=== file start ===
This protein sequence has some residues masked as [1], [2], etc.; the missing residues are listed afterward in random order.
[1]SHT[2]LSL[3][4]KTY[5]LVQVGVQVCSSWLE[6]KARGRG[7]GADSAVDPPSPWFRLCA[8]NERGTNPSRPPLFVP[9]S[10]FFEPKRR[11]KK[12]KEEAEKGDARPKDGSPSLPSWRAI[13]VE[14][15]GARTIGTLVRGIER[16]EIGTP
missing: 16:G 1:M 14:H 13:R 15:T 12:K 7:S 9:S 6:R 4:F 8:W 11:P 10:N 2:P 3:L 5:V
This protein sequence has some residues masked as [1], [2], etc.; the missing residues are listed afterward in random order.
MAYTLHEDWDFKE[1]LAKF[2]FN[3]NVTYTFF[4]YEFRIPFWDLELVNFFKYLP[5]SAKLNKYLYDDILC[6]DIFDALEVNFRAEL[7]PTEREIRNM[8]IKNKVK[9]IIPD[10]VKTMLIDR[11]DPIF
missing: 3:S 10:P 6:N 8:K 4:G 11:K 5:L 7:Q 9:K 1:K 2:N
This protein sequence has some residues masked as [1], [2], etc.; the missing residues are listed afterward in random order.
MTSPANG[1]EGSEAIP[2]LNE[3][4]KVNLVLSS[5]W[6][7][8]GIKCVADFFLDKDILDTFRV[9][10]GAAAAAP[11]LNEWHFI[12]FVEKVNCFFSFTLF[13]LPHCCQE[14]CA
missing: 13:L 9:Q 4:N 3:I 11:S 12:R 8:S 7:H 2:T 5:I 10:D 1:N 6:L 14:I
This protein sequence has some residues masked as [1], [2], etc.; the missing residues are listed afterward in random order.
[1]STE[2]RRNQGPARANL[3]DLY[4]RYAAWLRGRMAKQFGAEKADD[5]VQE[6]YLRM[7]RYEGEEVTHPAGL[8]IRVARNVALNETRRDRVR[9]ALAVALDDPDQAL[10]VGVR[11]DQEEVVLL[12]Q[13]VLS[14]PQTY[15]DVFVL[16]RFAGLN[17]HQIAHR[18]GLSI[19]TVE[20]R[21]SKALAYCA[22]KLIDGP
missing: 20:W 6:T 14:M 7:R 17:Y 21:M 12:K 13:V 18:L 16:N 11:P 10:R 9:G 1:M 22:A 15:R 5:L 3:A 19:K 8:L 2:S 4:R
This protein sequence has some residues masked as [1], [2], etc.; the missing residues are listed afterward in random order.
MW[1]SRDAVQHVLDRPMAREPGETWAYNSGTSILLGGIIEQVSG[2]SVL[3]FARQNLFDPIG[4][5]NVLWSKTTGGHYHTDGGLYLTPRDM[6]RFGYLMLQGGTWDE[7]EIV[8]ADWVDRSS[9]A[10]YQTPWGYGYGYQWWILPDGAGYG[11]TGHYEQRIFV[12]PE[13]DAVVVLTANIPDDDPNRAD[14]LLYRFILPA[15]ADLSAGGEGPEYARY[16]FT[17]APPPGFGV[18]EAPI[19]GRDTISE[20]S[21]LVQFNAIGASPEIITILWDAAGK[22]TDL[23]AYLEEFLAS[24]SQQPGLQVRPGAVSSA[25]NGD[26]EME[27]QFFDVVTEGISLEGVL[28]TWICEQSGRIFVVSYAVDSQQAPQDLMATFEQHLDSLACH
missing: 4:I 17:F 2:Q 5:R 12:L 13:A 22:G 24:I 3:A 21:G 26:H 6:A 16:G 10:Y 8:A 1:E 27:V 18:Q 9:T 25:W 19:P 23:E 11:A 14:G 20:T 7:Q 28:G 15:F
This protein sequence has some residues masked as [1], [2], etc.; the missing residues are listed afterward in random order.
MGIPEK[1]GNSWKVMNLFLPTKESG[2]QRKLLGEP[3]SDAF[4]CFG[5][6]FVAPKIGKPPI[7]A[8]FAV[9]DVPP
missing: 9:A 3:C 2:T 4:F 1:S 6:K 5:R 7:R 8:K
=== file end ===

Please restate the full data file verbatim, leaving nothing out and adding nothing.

This protein sequence has some residues masked as [1], [2], etc.; the missing residues are listed afterward in random order.
[1]SHT[2]LSL[3][4]KTY[5]LVQVGVQVCSSWLE[6]KARGRG[7]GADSAVDPPSPWFRLCA[8]NERGTNPSRPPLFVP[9]S[10]FFEPKRR[11]KK[12]KEEAEKGDARPKDGSPSLPSWRAI[13]VE[14][15]GARTIGTLVRGIER[16]EIGTP
missing: 16:G 1:M 14:H 13:R 15:T 12:K 7:S 9:S 6:R 4:F 8:W 11:P 10:N 2:P 3:L 5:V
This protein sequence has some residues masked as [1], [2], etc.; the missing residues are listed afterward in random order.
MAYTLHEDWDFKE[1]LAKF[2]FN[3]NVTYTFF[4]YEFRIPFWDLELVNFFKYLP[5]SAKLNKYLYDDILC[6]DIFDALEVNFRAEL[7]PTEREIRNM[8]IKNKVK[9]IIPD[10]VKTMLIDR[11]DPIF
missing: 3:S 10:P 6:N 8:K 4:G 11:K 5:L 7:Q 9:K 1:K 2:N
This protein sequence has some residues masked as [1], [2], etc.; the missing residues are listed afterward in random order.
MTSPANG[1]EGSEAIP[2]LNE[3][4]KVNLVLSS[5]W[6][7][8]GIKCVADFFLDKDILDTFRV[9][10]GAAAAAP[11]LNEWHFI[12]FVEKVNCFFSFTLF[13]LPHCCQE[14]CA
missing: 13:L 9:Q 4:N 3:I 11:S 12:R 8:S 7:H 2:T 5:I 10:D 1:N 6:L 14:I
This protein sequence has some residues masked as [1], [2], etc.; the missing residues are listed afterward in random order.
[1]STE[2]RRNQGPARANL[3]DLY[4]RYAAWLRGRMAKQFGAEKADD[5]VQE[6]YLRM[7]RYEGEEVTHPAGL[8]IRVARNVALNETRRDRVR[9]ALAVALDDPDQAL[10]VGVR[11]DQEEVVLL[12]Q[13]VLS[14]PQTY[15]DVFVL[16]RFAGLN[17]HQIAHR[18]GLSI[19]TVE[20]R[21]SKALAYCA[22]KLIDGP
missing: 20:W 6:T 14:M 7:R 17:Y 21:M 12:K 13:V 18:L 16:N 11:P 10:R 9:G 1:M 22:A 15:R 5:L 3:A 19:K 8:L 2:S 4:R
This protein sequence has some residues masked as [1], [2], etc.; the missing residues are listed afterward in random order.
MW[1]SRDAVQHVLDRPMAREPGETWAYNSGTSILLGGIIEQVSG[2]SVL[3]FARQNLFDPIG[4][5]NVLWSKTTGGHYHTDGGLYLTPRDM[6]RFGYLMLQGGTWDE[7]EIV[8]ADWVDRSS[9]A[10]YQTPWGYGYGYQWWILPDGAGYG[11]TGHYEQRIFV[12]PE[13]DAVVVLTANIPDDDPNRAD[14]LLYRFILPA[15]ADLSAGGEGPEYARY[16]FT[17]APPPGFGV[18]EAPI[19]GRDTISE[20]S[21]LVQFNAIGASPEIITILWDAAGK[22]TDL[23]AYLEEFLAS[24]SQQPGLQVRPGAVSSA[25]NGD[26]EME[27]QFFDVVTEGISLEGVL[28]TWICEQSGRIFVVSYAVDSQQAPQDLMATFEQHLDSLACH
missing: 4:I 17:F 2:Q 5:R 12:L 13:A 22:G 24:I 3:A 21:G 26:H 6:A 16:G 10:Y 8:A 1:E 27:V 18:Q 9:T 25:W 19:P 23:E 11:A 14:G 20:T 7:Q 28:G 15:F
This protein sequence has some residues masked as [1], [2], etc.; the missing residues are listed afterward in random order.
MGIPEK[1]GNSWKVMNLFLPTKESG[2]QRKLLGEP[3]SDAF[4]CFG[5][6]FVAPKIGKPPI[7]A[8]FAV[9]DVPP
missing: 9:A 3:C 2:T 4:F 1:S 6:K 5:R 7:R 8:K